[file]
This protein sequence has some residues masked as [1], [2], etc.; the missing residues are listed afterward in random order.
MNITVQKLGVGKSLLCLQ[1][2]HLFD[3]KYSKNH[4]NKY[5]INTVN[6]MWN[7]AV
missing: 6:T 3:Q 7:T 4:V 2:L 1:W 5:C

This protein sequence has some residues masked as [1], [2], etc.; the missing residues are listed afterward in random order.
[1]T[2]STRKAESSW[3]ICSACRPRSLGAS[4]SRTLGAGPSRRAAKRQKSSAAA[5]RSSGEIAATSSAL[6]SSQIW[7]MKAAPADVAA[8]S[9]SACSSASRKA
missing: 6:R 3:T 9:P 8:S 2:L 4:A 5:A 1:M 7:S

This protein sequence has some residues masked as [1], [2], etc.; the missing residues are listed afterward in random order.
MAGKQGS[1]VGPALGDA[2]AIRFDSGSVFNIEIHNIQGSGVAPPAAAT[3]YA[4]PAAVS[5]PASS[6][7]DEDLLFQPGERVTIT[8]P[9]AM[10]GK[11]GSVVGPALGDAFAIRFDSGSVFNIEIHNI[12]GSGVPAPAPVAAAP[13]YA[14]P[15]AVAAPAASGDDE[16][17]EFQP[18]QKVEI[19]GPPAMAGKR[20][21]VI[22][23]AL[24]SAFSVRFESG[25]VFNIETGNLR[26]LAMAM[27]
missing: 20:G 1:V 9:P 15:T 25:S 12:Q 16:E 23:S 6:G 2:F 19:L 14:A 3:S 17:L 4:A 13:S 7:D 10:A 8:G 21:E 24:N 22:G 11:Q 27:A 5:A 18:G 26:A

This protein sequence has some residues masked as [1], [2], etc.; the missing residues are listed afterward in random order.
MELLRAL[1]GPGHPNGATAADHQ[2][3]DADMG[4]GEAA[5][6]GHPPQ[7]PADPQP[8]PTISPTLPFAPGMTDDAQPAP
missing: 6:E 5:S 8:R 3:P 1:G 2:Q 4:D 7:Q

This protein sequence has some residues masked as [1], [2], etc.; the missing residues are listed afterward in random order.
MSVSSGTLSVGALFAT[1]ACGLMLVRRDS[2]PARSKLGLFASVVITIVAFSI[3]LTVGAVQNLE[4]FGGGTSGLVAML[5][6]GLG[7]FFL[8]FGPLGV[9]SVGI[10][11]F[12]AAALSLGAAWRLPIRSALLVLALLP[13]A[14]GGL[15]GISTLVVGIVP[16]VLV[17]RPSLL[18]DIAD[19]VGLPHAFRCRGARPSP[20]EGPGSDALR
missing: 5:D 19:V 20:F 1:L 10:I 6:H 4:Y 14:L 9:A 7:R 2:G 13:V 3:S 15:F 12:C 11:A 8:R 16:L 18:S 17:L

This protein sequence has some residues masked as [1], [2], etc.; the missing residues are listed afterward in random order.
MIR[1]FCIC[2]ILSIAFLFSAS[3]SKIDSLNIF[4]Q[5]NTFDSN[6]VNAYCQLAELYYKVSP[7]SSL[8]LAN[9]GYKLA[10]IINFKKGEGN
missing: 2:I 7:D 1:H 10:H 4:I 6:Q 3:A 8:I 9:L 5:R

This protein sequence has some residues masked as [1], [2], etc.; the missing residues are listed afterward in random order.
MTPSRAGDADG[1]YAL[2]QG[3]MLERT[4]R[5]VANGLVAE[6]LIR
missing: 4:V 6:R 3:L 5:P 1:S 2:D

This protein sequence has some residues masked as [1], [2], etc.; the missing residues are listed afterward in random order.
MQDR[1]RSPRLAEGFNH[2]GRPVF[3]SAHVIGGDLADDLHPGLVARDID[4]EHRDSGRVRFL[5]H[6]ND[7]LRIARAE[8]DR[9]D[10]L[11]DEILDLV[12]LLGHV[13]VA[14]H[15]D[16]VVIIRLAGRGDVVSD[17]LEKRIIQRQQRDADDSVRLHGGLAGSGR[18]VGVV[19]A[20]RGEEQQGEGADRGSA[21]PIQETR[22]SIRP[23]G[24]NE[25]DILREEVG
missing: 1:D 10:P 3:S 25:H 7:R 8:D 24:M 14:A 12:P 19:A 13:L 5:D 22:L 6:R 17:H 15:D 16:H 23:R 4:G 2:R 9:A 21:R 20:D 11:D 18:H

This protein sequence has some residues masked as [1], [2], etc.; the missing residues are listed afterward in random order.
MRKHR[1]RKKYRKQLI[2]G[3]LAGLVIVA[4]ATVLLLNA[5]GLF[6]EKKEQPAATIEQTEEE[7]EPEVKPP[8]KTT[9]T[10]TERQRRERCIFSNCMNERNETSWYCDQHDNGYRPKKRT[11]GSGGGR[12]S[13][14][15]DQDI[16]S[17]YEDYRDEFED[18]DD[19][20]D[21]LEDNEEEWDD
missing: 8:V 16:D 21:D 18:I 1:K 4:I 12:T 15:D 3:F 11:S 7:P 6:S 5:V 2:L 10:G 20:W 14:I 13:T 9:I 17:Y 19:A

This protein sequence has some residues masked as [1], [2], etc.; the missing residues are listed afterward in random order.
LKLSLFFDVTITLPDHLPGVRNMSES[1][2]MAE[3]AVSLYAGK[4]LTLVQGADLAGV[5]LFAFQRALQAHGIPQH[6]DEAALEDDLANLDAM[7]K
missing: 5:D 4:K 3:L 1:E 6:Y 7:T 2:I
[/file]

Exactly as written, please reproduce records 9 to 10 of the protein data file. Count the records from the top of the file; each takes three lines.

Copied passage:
This protein sequence has some residues masked as [1], [2], etc.; the missing residues are listed afterward in random order.
MRKHR[1]RKKYRKQLI[2]G[3]LAGLVIVA[4]ATVLLLNA[5]GLF[6]EKKEQPAATIEQTEEE[7]EPEVKPP[8]KTT[9]T[10]TERQRRERCIFSNCMNERNETSWYCDQHDNGYRPKKRT[11]GSGGGR[12]S[13][14][15]DQDI[16]S[17]YEDYRDEFED[18]DD[19][20]D[21]LEDNEEEWDD
missing: 8:V 16:D 21:D 18:I 1:K 4:I 12:T 15:D 3:F 11:S 7:P 6:S 5:V 2:L 10:G 20:W 14:I 13:T 9:I 17:Y 19:A

This protein sequence has some residues masked as [1], [2], etc.; the missing residues are listed afterward in random order.
LKLSLFFDVTITLPDHLPGVRNMSES[1][2]MAE[3]AVSLYAGK[4]LTLVQGADLAGV[5]LFAFQRALQAHGIPQH[6]DEAALEDDLANLDAM[7]K
missing: 5:D 4:K 3:L 1:E 6:Y 7:T 2:I